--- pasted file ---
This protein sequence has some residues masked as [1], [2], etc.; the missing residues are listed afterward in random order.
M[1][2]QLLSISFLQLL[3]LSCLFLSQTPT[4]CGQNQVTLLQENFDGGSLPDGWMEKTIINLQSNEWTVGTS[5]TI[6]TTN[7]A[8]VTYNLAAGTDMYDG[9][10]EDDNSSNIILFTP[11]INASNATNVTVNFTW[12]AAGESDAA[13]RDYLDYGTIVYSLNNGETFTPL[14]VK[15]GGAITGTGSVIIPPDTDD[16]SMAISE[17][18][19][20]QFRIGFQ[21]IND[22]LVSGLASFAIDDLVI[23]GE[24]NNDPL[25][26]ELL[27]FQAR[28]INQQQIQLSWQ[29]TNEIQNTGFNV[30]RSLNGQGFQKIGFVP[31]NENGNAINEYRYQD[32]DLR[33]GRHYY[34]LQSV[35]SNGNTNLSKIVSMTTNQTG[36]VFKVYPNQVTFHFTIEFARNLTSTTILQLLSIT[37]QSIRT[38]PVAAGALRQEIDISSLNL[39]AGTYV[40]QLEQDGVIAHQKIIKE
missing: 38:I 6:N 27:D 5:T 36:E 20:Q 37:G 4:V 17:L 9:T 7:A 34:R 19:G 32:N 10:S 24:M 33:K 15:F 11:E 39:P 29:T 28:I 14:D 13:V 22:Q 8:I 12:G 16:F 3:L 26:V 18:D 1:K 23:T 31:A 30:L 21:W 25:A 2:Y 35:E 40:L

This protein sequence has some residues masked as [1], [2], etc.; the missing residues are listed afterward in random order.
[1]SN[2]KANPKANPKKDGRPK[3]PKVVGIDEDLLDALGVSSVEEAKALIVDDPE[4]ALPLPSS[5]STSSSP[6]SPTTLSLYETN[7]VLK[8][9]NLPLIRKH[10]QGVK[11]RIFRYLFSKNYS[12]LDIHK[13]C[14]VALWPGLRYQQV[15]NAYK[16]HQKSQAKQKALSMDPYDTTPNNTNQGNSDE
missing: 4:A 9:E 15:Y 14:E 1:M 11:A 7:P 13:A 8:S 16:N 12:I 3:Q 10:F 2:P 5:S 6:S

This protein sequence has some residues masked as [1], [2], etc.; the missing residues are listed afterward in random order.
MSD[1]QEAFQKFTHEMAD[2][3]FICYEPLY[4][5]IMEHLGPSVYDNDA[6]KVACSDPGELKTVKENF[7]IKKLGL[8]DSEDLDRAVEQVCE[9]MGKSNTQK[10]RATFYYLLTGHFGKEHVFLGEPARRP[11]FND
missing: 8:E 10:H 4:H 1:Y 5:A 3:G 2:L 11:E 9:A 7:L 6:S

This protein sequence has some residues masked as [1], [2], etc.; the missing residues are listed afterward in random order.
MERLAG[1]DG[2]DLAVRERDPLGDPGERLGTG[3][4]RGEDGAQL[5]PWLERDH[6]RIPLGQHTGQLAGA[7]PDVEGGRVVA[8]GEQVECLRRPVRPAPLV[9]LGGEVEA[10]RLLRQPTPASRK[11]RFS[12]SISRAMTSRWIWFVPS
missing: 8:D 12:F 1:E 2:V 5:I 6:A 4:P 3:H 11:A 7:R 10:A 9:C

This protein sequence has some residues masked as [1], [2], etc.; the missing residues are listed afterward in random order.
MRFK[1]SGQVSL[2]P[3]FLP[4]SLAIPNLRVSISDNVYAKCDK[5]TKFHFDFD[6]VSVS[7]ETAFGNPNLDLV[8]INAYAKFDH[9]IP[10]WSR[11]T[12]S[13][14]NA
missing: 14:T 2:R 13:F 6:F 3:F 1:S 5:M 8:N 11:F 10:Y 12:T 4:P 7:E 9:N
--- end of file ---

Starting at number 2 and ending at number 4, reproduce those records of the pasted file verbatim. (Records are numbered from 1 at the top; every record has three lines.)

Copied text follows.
This protein sequence has some residues masked as [1], [2], etc.; the missing residues are listed afterward in random order.
[1]SN[2]KANPKANPKKDGRPK[3]PKVVGIDEDLLDALGVSSVEEAKALIVDDPE[4]ALPLPSS[5]STSSSP[6]SPTTLSLYETN[7]VLK[8][9]NLPLIRKH[10]QGVK[11]RIFRYLFSKNYS[12]LDIHK[13]C[14]VALWPGLRYQQV[15]NAYK[16]HQKSQAKQKALSMDPYDTTPNNTNQGNSDE
missing: 4:A 9:E 15:Y 14:E 1:M 11:A 7:P 13:A 8:S 16:N 12:I 3:Q 10:F 2:P 5:S 6:S

This protein sequence has some residues masked as [1], [2], etc.; the missing residues are listed afterward in random order.
MSD[1]QEAFQKFTHEMAD[2][3]FICYEPLY[4][5]IMEHLGPSVYDNDA[6]KVACSDPGELKTVKENF[7]IKKLGL[8]DSEDLDRAVEQVCE[9]MGKSNTQK[10]RATFYYLLTGHFGKEHVFLGEPARRP[11]FND
missing: 8:E 10:H 4:H 1:Y 5:A 3:G 2:L 11:E 9:A 7:L 6:S

This protein sequence has some residues masked as [1], [2], etc.; the missing residues are listed afterward in random order.
MERLAG[1]DG[2]DLAVRERDPLGDPGERLGTG[3][4]RGEDGAQL[5]PWLERDH[6]RIPLGQHTGQLAGA[7]PDVEGGRVVA[8]GEQVECLRRPVRPAPLV[9]LGGEVEA[10]RLLRQPTPASRK[11]RFS[12]SISRAMTSRWIWFVPS
missing: 8:D 12:F 1:E 2:V 5:I 6:A 4:P 3:H 11:A 7:R 10:A 9:C